By now, it is becoming clearer that organizations need to have a thorough risk management strategy in process.  After the economic catastrophe witnessed since 2008 and its impact on organizations of all types and sizes, few organizations can idly sit by waiting to see how a risk might impact them.  A recent publication by Ernst& Young offers insights about how the classic balanced scorecard (BSC) idea, which most risk management teams are using today, can be leveraged to provide helpful risk management information.

The thought paper states that risk management teams should not look to split risk into separate silos, but instead must find a way to communicate and interact with each separate division of a company about risks across the silos to ensure that the overall goal at hand is accomplished.  Organizations must find a way to express the concerns of a division’s risk management to all other divisions, in order to relate to each other and move forward as efficiently as possible at an enterprise level.

The paper also calls for companies to link performance and risk management together.  This is a very important concept because a company must focus on its specific strategic objectives and then implement a risk management process to manage risks so those objectives are more likely to be achieved.  There are many companies getting caught up in the idea of key performance indicators (KPIs), while putting together a classic balanced risk scorecard.  With a new push to implement risk management into most companies, this also means that the classic balanced scorecard must be updated to include key risk indicators (KRIs).  KRIs take into consideration some of the more qualitative characteristics of risk compared to the quantitative results in the KPIs.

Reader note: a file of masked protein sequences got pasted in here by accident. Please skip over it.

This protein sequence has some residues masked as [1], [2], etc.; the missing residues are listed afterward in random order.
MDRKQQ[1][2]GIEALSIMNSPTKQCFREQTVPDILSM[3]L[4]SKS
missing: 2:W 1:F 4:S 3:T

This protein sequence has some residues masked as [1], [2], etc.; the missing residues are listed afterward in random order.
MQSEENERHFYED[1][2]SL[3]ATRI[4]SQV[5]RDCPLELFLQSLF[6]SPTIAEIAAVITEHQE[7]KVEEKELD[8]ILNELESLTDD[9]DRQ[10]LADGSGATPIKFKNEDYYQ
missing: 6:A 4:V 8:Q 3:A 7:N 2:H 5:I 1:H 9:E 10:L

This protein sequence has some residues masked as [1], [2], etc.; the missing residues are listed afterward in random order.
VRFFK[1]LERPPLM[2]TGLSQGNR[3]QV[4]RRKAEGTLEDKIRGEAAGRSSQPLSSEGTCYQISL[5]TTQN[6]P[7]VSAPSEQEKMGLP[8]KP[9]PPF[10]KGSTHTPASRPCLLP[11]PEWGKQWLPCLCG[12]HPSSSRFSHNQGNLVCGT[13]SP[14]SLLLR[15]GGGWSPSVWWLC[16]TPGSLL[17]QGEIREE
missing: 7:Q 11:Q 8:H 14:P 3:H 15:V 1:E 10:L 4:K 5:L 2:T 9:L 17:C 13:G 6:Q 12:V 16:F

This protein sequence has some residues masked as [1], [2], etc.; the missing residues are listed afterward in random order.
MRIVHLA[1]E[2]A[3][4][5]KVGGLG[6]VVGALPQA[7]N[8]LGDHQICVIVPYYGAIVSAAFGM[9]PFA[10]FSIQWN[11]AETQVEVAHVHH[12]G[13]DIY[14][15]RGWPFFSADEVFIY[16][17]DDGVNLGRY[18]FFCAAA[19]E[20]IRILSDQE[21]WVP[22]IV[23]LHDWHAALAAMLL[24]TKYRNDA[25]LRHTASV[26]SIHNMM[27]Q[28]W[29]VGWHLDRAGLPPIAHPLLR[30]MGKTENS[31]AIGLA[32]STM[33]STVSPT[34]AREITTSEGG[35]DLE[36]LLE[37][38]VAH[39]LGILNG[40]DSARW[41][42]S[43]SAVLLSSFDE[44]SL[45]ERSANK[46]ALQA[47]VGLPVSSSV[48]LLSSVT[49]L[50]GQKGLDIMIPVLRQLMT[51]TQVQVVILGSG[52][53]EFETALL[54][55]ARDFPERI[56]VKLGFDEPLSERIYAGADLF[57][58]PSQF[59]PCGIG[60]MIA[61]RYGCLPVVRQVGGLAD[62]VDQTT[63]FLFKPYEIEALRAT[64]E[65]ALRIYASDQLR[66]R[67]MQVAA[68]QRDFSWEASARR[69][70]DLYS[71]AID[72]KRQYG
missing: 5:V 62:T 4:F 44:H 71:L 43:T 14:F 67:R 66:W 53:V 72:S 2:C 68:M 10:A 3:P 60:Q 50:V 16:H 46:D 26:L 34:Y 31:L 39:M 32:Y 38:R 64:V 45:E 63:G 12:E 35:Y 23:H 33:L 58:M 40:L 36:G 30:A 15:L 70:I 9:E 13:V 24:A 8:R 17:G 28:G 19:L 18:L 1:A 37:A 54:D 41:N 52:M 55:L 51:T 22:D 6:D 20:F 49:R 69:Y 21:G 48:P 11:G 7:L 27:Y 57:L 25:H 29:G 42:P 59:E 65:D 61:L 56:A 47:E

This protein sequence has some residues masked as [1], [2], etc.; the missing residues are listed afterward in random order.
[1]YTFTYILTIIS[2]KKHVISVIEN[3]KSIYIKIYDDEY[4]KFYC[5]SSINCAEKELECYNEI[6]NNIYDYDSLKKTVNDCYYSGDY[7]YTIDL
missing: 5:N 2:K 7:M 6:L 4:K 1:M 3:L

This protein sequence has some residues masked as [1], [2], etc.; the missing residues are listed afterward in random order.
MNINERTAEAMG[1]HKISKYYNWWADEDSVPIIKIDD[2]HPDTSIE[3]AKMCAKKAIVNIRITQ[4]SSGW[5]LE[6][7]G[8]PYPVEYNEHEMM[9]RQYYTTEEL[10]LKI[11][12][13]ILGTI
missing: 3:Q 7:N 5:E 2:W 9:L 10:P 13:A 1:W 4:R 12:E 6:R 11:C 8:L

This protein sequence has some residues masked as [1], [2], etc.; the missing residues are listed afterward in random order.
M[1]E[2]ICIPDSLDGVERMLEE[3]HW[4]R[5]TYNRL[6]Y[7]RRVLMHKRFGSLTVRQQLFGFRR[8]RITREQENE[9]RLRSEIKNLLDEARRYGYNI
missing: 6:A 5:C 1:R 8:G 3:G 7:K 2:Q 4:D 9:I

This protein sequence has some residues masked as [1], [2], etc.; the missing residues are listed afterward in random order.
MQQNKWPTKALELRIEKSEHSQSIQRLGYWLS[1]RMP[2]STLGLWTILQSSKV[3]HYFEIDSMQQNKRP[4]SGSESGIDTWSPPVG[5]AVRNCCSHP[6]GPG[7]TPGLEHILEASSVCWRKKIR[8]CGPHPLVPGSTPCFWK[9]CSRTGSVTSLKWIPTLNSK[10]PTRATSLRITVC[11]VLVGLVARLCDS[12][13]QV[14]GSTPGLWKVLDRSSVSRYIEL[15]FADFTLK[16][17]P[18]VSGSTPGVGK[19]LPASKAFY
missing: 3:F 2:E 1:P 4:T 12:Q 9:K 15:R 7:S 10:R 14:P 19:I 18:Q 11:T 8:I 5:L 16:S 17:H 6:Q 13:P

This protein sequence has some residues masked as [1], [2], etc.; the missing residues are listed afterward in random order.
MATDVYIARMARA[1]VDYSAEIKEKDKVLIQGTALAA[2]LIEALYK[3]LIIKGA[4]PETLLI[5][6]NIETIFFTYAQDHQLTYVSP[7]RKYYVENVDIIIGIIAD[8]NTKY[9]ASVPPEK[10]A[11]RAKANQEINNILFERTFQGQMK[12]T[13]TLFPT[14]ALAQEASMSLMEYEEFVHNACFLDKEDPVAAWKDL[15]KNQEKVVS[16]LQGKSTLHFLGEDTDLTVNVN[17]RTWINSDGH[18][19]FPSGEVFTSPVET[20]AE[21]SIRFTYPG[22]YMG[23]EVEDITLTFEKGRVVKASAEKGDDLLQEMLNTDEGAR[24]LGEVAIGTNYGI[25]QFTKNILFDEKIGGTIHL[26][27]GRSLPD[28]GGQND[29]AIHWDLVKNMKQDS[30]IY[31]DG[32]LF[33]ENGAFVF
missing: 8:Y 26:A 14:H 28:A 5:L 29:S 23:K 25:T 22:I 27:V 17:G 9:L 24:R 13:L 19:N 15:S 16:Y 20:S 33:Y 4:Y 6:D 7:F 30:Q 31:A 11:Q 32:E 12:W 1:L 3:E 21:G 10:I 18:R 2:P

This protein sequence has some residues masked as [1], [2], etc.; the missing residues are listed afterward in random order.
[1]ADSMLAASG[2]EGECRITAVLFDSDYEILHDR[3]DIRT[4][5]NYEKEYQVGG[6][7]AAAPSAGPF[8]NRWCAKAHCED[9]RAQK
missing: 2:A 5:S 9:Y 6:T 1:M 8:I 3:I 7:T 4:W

This new balanced scorecard format includes the addition of KRIs to the classic balanced scorecard.  The four main areas of the classic BSC include financial, internal business processes, learning and innovation, and clients and stakeholders.  In the classic BSC, companies are only taking into consideration their objectives, KPIs, measures, targets, and initiatives.  Without relating these components to the KRIs, organizations are only getting a chance to see what your performance should be and how you can manage that. 

The addition of risk-related information helps connect potential risk events to each of the strategic performance areas of focus within the balance-scorecard. There are several examples of KRIs that might relate to each of the four BSC focus areas.  For example, within the different areas on the BSC, organizations can see in clients and stakeholders risks such as the turnover of older customers compared to younger customers.  With internal business processes, organizations might track the number of high performers who may leave the company.  Measures of the amount of leverage could be added to the financial area and information about the relation between the quality of the product you are making and the amount of time being sacrificed to strengthen the quality of the product may highlight risks related to the learning and innovation dimension.

Most companies need to take a step back and decide exactly what amount of risk they are willing to take in light of performance objectives.  Once again, the inclusion of KRIs on the BSC helps highlight risks that are most prevalent so management is in a better position to take the necessary actions to manage these risks before they result in a performance problem.  KRIs can be seen as a way to not mitigate but manage your risks and find the healthiest balance for your company.

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Link: Ernst & Young, LLP

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ERM Enterprise Risk Management Initiative 2009-12-01